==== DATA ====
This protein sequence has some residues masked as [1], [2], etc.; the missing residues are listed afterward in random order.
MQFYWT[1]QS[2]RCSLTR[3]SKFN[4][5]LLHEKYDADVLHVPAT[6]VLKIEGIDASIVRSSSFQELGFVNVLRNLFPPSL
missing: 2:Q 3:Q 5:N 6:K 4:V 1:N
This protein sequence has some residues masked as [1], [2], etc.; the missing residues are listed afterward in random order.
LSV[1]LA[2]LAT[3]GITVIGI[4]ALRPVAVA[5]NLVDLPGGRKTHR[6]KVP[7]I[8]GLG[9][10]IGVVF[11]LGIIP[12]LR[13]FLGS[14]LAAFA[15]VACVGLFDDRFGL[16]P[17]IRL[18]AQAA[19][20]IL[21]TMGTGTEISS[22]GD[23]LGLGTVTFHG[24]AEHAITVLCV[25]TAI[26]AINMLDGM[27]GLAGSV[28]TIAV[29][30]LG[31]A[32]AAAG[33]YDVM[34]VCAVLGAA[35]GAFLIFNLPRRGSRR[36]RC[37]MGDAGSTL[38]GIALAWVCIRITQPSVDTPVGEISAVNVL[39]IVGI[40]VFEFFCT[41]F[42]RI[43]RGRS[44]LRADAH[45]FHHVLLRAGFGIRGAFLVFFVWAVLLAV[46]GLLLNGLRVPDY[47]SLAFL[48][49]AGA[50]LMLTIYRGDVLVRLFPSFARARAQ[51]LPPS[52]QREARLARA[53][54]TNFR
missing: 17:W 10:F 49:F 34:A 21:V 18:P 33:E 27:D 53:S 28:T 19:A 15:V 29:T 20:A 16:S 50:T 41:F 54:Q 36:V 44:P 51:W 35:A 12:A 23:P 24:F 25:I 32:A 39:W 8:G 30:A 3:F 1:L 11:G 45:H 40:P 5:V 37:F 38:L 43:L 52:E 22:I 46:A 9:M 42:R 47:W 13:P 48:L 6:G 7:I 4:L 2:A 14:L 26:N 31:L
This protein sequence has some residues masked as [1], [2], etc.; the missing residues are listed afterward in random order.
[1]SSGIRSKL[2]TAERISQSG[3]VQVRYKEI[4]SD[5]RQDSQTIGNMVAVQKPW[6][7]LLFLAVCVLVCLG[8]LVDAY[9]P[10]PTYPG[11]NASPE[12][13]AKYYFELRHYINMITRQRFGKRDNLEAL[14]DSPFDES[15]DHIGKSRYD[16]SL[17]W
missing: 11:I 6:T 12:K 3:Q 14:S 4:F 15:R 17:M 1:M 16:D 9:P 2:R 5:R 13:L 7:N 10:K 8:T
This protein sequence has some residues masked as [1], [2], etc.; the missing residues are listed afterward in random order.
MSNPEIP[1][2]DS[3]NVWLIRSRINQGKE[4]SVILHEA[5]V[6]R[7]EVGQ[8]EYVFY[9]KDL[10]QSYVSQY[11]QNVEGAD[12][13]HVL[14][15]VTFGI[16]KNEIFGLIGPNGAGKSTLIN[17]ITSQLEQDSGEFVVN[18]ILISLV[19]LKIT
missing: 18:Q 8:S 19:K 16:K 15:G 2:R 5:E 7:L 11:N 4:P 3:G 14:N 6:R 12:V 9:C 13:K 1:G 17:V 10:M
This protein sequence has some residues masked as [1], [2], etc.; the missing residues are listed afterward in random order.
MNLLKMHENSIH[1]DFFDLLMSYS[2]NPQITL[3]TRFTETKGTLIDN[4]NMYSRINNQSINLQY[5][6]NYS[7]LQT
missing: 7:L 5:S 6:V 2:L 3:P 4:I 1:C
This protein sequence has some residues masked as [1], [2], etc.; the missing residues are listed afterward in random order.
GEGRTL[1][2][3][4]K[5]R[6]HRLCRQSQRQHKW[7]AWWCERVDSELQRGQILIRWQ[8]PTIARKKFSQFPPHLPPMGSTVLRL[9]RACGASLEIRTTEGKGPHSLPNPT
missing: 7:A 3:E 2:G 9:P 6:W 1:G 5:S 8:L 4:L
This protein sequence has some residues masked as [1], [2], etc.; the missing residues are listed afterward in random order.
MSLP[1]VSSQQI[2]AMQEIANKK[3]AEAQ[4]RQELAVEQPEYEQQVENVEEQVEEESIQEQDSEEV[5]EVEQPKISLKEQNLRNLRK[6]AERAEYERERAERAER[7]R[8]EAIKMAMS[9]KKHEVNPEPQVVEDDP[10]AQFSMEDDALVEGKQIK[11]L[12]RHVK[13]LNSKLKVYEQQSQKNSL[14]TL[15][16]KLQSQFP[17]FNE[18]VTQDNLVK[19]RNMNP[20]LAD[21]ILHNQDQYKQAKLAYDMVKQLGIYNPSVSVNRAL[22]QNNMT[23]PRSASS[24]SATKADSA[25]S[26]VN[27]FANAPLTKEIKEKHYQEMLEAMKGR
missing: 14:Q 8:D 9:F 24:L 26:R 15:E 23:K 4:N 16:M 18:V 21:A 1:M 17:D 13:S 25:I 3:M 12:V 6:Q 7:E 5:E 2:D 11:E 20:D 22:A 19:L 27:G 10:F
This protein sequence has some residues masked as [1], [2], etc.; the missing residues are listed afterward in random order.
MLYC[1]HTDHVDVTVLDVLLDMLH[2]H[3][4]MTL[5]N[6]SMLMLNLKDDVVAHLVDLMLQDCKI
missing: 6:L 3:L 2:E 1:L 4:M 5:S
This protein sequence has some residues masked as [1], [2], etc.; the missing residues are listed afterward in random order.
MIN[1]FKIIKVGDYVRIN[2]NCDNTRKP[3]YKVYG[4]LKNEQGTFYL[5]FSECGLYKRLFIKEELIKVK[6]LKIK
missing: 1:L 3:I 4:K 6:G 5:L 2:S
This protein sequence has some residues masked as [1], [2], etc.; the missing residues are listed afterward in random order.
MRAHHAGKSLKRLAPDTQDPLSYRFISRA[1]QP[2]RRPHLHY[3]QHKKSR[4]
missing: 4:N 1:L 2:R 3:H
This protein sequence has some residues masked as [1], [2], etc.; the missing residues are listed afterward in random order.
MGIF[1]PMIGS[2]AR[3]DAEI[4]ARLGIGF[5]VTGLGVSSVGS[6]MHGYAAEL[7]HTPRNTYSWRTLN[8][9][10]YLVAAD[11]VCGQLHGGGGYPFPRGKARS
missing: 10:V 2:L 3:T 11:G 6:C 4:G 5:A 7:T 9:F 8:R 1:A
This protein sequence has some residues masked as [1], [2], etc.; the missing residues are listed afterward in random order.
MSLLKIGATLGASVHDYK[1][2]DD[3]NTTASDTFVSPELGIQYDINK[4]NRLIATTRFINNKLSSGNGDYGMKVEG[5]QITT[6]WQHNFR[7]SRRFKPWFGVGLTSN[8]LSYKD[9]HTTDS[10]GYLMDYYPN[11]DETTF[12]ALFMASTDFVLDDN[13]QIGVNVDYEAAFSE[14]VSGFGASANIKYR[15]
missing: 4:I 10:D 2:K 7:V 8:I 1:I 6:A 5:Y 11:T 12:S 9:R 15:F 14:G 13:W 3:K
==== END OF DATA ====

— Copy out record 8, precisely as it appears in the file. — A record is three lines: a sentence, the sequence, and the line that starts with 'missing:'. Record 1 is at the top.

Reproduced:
This protein sequence has some residues masked as [1], [2], etc.; the missing residues are listed afterward in random order.
MLYC[1]HTDHVDVTVLDVLLDMLH[2]H[3][4]MTL[5]N[6]SMLMLNLKDDVVAHLVDLMLQDCKI
missing: 6:L 3:L 2:E 1:L 4:M 5:S